Tag: Pain à l’Ancíenne

Pain à l’Ancíenne

Pain à l'Ancíenne

This is the style of bread I think of most often when I think about a good artisan bread in America.  Pain à l’Ancíenne is a simple rustic dough that in this case benefits from a long slow fermentation.  The dough is a wet dough (more like ciabatta than a traditional french baguette). It ferments at refrigerator temperature for anywhere from 12 – 18 hours preferably.  It is best as a 2 day project, though I ended up making mine in one day, mixing the dough before work (at 4:30am) and doing the typical second day tasks after work (at 5:00pm).  This was also to be the first hearth style bread I’d make since installing the unglazed quarry tiles in my oven.  My plan was to use 2/3rds of the dough to make baguettes and the other 1/3 to make pizza dough.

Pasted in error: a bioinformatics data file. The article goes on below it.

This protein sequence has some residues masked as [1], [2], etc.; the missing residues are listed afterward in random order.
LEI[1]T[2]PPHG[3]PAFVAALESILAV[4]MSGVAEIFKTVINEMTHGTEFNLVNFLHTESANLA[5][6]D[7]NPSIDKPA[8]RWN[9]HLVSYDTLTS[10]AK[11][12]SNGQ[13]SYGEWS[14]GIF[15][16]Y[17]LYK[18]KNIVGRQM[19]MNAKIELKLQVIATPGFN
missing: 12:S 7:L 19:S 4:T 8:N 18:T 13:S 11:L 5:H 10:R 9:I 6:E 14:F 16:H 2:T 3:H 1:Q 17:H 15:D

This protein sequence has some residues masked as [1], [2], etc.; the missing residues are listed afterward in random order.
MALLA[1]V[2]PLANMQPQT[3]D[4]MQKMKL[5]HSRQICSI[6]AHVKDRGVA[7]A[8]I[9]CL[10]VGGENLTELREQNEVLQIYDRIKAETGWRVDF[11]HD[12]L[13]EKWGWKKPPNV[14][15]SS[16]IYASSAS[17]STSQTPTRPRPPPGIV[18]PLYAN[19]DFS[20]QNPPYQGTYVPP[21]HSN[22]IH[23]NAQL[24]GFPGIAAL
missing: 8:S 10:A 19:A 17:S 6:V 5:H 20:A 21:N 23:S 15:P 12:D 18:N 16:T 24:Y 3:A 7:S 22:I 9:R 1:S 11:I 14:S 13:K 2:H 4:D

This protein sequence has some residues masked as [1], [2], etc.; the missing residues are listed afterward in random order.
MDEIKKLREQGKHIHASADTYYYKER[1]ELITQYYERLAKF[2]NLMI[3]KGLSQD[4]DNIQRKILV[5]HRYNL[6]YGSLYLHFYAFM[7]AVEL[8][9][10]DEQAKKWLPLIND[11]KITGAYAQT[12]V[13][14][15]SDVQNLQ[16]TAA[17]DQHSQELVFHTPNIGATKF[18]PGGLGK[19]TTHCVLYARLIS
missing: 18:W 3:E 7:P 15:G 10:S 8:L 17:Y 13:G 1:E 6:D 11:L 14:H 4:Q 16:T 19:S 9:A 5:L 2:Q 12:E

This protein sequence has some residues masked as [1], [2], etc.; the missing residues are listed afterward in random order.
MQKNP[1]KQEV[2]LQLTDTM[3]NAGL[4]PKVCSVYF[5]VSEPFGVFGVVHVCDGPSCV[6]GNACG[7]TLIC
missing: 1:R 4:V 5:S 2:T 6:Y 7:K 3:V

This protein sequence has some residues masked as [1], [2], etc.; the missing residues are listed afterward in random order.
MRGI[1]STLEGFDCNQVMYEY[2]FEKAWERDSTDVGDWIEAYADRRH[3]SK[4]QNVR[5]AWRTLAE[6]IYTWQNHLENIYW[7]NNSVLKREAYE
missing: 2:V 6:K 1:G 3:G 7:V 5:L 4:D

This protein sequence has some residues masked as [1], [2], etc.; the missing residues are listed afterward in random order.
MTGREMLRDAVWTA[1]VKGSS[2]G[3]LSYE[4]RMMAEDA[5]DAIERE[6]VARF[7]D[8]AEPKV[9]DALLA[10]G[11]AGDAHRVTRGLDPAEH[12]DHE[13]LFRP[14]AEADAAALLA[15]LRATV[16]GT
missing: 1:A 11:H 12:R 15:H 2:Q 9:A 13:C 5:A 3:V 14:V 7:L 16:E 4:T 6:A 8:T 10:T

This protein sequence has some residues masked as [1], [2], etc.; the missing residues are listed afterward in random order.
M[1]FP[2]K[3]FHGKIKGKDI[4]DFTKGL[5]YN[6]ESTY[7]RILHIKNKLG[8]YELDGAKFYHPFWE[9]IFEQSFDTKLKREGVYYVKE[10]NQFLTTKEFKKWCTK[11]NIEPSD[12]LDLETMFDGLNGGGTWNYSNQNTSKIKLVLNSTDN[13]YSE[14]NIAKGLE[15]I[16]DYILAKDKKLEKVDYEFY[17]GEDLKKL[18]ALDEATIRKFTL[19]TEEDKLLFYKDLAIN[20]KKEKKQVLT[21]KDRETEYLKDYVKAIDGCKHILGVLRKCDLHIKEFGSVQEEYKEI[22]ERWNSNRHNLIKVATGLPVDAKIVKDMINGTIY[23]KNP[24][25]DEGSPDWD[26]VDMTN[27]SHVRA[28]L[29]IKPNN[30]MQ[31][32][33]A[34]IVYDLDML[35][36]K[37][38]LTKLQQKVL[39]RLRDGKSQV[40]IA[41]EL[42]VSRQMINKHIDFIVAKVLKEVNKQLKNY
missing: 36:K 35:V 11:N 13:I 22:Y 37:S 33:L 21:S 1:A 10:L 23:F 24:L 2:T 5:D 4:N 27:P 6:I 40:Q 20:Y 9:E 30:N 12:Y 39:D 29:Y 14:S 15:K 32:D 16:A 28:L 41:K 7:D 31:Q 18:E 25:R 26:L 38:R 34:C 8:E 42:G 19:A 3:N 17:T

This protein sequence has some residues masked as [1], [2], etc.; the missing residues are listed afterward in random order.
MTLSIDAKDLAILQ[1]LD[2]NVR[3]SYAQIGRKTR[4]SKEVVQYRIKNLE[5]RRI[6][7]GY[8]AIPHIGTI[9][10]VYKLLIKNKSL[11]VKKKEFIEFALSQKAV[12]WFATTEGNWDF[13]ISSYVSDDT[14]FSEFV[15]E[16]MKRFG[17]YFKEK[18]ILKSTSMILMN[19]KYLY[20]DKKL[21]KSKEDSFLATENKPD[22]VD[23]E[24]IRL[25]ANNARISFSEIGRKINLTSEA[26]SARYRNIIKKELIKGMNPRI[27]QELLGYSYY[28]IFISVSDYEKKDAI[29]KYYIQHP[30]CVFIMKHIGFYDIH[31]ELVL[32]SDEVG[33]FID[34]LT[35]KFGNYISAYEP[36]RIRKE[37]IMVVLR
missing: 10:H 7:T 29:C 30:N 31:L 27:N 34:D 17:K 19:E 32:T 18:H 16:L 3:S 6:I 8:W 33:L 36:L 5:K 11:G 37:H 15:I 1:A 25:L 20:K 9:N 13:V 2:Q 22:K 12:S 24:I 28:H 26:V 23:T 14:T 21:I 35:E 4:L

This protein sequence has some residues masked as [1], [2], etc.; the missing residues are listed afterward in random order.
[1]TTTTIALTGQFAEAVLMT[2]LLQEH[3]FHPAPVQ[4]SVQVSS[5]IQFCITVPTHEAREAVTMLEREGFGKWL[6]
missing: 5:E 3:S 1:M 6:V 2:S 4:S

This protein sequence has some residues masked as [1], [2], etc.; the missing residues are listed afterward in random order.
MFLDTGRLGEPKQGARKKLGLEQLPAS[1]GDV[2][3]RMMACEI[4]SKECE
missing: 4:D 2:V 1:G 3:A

Pain à l'Ancíenne Baguettes

I was pretty please with how the baguettes came out.  The one on the right in the picture below ended up a little darker, probably because it was baked by itself.  These were small baguettes, ranging from 6 – 8ish inches.  One became my lunch the next day…another breakfast the day after.  This dough also made a nice pizza dough.  I split the remaining dough into two portions and attempted to hand toss them into pizzas.  I’ve still got some work to do on getting that technique down.  I did manage to shape one into approximately a 12″ round, however it was a little thin in the middle (and probably a little over topped with ingredients).  The second portion I just couldn’t get to work and reluctantly through it out.  I was just getting too tired to try and save it (plus with a 550 degree oven going for the past few hours, it was pretty hot in the kitchen.  The dough made a great pizza dough and the quarry tiles worked better than the pizza stone since I didn’t have to try and aim it correctly on the round pizza stone.

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